While my hope is to eventually be able to support myself through climbing and motivational speaking/coaching type of pursuits, in the mean time, I have to find ways to house myself, pay for cool trips, and eat nice meals.
Fortunately, I spend a large chunk of my day with a bunch of really smart, engaged and collegial co-workers, doing energy economics consulting work at this company in Cambridge, MA. While I am not saving the world in one fell swoop (or as one old work colleague used to say “one swell foop”), I like to think I am doing slightly meaningful work that makes an impact on informing environmental and climate policy and regulations.
My career path has been highly unconventional. I was always pretty decent at quite a few academic subjects, but I don’t think I was preternaturally gifted at any one thing. I flailed about in university initially, trying different things in an attempt to find my calling. At the start of my 3rd year, I became quite enamored with heat-transfer (as one does), and proceeded to take many graduate-level courses in the topic, particularly heat-transfer on the micro-scale. My graduate school research was focused on heat and water-management on the cathode side of a PEM fuel-cell.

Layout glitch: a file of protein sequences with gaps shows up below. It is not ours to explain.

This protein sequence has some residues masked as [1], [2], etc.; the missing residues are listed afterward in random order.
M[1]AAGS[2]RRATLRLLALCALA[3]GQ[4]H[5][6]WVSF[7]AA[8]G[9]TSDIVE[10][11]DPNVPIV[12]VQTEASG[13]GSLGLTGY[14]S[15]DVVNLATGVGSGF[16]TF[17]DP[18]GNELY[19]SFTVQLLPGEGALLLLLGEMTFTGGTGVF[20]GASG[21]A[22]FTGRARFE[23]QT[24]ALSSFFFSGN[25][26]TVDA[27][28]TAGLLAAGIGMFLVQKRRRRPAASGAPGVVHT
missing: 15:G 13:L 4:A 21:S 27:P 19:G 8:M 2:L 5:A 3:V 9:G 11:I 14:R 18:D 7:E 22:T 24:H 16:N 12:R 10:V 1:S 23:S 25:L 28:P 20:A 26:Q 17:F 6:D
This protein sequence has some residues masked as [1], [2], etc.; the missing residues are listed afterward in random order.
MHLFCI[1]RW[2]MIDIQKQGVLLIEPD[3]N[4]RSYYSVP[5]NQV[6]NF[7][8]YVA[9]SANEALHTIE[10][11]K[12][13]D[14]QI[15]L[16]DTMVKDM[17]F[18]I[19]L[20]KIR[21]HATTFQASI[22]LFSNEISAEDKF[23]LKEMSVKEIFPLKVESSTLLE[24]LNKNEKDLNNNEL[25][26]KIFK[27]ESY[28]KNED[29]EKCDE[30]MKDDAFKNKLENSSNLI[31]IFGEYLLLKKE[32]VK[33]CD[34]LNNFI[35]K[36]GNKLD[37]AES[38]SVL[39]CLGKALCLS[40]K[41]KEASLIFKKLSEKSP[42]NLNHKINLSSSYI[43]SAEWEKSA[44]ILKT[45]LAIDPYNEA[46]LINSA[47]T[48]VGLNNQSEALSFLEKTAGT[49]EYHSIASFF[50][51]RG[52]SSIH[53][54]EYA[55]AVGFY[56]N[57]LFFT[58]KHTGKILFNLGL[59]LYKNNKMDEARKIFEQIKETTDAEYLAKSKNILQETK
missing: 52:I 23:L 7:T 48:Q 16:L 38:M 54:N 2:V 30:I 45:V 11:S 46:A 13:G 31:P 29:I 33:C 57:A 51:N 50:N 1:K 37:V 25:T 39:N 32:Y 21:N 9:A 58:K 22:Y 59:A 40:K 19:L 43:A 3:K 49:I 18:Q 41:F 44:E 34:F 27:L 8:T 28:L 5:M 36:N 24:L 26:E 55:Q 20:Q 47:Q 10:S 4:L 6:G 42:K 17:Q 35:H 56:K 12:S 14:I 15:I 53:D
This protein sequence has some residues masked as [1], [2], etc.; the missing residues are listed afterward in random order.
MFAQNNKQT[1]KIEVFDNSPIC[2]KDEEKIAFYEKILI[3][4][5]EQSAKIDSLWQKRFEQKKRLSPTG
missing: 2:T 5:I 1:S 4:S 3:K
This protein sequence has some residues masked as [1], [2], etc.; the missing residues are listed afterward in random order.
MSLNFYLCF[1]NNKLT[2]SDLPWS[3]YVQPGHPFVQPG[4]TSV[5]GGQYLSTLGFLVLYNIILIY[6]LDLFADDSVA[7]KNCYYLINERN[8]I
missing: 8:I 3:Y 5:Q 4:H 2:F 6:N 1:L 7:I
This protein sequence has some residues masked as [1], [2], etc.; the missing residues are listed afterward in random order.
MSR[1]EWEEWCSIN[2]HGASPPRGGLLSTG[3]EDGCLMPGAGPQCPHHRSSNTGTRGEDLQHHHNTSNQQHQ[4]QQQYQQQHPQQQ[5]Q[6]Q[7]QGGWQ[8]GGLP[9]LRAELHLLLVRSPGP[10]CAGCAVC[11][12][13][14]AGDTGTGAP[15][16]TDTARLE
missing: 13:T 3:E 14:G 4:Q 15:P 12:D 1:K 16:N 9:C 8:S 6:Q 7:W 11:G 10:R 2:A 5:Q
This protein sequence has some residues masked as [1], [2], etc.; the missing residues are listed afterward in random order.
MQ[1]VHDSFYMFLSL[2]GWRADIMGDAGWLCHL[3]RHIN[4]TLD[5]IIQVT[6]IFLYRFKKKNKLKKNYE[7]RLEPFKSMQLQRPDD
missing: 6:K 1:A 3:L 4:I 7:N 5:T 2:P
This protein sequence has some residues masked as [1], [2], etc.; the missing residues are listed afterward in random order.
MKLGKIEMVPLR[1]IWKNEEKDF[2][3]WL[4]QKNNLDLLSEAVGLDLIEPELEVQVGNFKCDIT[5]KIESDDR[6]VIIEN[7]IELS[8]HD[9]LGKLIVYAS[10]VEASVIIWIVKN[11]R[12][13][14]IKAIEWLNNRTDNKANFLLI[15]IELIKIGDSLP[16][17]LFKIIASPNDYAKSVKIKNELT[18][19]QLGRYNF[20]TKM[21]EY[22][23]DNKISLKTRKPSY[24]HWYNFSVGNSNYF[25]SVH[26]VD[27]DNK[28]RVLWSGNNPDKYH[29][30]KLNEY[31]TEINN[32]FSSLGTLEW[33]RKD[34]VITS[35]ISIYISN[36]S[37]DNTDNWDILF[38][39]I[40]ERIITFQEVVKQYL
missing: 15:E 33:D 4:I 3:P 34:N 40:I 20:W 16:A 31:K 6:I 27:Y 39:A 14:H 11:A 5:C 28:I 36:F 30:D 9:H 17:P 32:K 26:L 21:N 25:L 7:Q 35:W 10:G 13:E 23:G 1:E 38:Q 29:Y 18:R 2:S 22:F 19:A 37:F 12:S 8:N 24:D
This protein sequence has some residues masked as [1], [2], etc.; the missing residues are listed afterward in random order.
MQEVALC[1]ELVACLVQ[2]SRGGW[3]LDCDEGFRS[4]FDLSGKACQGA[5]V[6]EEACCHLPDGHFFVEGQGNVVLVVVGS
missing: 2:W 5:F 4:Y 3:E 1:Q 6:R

For various reasons, I dropped out of that PhD program. I have mixed feelings about that decision. I did some consulting work, travelled a lot (months in Australia, New Zealand, Central Europe, Eastern Europe, etc.), before arriving at Google, Inc. My work there was focused on siting Google’s datacenters and procuring energy for them/their servers. The work brought be to South America and all over the West/Southwest and Rockies in the U.S. But, my heart lay in all my non-work pursuits, namely climbing and skiing.
I was working at Google when my accident happened. The company was extremely supportive during this period of my life. I am fortunate in that I did not have to worry about losing my job while I had to take off so much time to recover.
For reasons I give in my My Story – Not So Brief page, I decided to quit my job, volunteer in Guatemala for a bit and learn some Spanish, before embarking on a pre-med program at Harvard University. Along the way, I decided that med school was not the path for me; subsequently, I devoted myself to climbing training for 2014 Paraclimbing Nationals and the 2014 IFSC World Paraclimbing Championships. Upon my return from Spain, I approached my current employer, because of their strong reputation for energy/electricity consulting work for various public and private entities.
Here is my official photo for work. You guys can all crack up now.